If Shakespeare's works lend themselves to adaptation, Macbeth is tailor-made for retellings.
The universality of its ideas - power's lure, its resultant corruption and the harm it does - has long trumped the play's details.
The literary pieces' power dynamics have been applied to a variety of scenarios. The fundamental action of Anirban Bhattacharya's retelling of Macbeth is put in a much bigger framework since it is situated in a universe of vast elemental energies and he did an amazing job with it.
The pleasure of seeing a rewriting is in being astonished, despite the familiarity, by how closely it follows the original material and how it still can surprise you by going far.
Mandaar opens with a truck full of fish being delivered to the marketplace from the fictitious seaside hamlet of Geilpur.
A black cat comes sniffing, a weird looking adolescent (Sudip Dhara) dances and an elderly woman (Sajal Mandal), clutching a spear ready to be struck, utters wild declarations -the three witches in this Macbeth adaptation.
They have detected a disturbance in Geilpur. Its exploitation-based status quo will be overturned very soon.
A worker has gone rogue, inciting others to strike until their demands are satisfied, much like the lone fish that refused to go to market. The woman stabs the fish with the spear; telling a prophecy that said that the leader would suffer the same fate and it will be a complete disaster. Someone called Mandaar (Debashish Mondal) will reign supreme.
Dablu bhai, a promiscuous middle-aged thug, already sits on the throne who is despite Mandar's skills and undying dedication, is hesitant of promoting Mandaar); coupled with the cunning local politician Madan Halder (Loknath Dey), he devises methods to remain in power and govern Geil.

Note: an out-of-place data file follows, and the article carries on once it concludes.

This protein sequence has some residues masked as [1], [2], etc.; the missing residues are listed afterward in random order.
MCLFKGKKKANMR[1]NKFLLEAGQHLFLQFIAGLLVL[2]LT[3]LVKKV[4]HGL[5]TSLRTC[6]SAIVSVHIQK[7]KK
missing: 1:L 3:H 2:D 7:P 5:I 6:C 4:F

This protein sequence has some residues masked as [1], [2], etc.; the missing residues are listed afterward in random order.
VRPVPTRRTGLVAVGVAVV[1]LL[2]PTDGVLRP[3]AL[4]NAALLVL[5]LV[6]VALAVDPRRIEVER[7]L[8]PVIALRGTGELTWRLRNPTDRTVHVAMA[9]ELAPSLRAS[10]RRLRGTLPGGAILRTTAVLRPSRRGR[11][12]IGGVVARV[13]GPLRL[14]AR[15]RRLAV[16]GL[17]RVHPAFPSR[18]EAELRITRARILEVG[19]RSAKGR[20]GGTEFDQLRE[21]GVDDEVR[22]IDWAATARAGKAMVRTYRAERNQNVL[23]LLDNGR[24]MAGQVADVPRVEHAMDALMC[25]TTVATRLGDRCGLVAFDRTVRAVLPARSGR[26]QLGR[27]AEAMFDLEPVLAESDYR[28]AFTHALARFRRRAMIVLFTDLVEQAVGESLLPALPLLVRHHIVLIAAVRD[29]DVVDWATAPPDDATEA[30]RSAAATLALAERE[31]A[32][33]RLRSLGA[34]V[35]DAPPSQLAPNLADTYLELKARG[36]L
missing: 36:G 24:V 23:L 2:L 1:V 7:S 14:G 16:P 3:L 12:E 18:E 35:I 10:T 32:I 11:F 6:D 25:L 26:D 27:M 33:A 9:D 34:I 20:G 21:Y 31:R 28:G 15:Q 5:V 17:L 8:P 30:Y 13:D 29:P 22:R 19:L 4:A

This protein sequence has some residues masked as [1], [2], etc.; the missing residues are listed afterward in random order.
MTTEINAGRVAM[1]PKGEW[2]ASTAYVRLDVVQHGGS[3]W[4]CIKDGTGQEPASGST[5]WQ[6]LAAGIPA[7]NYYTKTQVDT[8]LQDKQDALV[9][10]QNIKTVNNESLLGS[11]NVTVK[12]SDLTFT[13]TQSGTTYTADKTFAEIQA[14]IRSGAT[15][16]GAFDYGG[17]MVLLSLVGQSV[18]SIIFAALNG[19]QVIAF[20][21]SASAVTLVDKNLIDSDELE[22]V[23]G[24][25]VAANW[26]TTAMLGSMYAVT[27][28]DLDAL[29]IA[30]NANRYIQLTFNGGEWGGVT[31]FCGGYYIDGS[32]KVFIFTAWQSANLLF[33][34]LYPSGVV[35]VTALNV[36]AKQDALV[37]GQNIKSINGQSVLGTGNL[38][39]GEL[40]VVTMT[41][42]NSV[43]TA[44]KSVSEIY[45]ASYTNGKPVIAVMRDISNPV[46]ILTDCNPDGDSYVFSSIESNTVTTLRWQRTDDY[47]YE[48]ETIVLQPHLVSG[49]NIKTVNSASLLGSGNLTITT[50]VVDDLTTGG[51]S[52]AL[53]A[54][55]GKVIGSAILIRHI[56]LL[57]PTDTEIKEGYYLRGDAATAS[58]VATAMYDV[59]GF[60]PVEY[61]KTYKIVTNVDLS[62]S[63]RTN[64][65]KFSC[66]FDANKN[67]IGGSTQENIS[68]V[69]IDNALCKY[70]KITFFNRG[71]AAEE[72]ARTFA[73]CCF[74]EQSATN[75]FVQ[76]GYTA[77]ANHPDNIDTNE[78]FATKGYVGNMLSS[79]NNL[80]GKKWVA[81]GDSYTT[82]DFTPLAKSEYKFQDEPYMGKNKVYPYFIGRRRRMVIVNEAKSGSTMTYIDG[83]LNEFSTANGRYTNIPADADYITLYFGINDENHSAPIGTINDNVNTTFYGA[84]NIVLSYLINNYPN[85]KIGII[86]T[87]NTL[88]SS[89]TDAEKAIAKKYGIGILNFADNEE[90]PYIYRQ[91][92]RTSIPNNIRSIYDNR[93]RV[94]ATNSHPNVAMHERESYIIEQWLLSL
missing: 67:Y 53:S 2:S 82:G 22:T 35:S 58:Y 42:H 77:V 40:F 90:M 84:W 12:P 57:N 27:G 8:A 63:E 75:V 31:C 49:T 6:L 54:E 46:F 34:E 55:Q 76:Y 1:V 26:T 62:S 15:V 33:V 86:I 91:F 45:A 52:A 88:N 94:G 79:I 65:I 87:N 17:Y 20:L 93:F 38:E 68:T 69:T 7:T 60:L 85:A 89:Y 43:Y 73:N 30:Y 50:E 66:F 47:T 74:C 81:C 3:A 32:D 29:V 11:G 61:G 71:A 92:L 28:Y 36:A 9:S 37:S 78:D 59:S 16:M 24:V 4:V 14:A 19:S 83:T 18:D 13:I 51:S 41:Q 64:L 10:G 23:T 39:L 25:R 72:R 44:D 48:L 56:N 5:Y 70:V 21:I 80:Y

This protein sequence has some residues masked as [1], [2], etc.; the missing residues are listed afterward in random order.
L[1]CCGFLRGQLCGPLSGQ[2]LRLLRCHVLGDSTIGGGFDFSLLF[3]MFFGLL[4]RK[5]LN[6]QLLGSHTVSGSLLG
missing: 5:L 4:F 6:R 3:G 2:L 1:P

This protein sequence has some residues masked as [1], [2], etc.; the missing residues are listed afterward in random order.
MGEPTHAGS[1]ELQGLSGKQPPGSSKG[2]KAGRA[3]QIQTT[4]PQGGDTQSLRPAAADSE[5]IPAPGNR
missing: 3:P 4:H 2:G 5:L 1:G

Mandaar's inability to pleasure his wife, Laili (Sohini Sarkar), the story's Lady Macbeth, put the plot in motion. She yearns for a child and craves power, so she sleeps with Dablu Bhai, in a twisted arrangement sanctioned by her husband.
The interplay of power, lust, greed and exploitation between Dablu bhai, Mandaar and Laili is complemented by other characters.
Bonka, Mandaar's friend and accomplice in crime and his son, Fontus, whose appointment as the new head of Jorabheri.
Another important character is Mukaddar Mukherjee, sleazy and gluttonous officer, who is the embodiment of immoral indulgences and, in certain scenes, gives a comedic touch.
The show seems to be the result of a completely new strain of Bengali film that has never been seen before.
Mandaar is a taut, visceral epic that both fascinates and entertains, with an ensemble performance for the ages by a mainly unknown cast drawn from the theater with the exception of Sarkar and Bhattacharya) and a top-notch technical staff such as cinematographer Soumik Haldar, production designer Subrata Barik among others.
The shots are quite precise in terms of the visual and auditory information they want to convey. For example, a hidden irony exists in a Che Guevara tee-shirt worn by Dablu Bhai's son in a scene when he beats up a worker.
In terms of drama, camerawork, actors and phonetics, the whole series has proved to be a huge success.
Anirban Bhattacharya accomplished an outstanding job as a filmmaker in his first feature film.
This also gives us hope that a series like this may be produced in Bangladesh.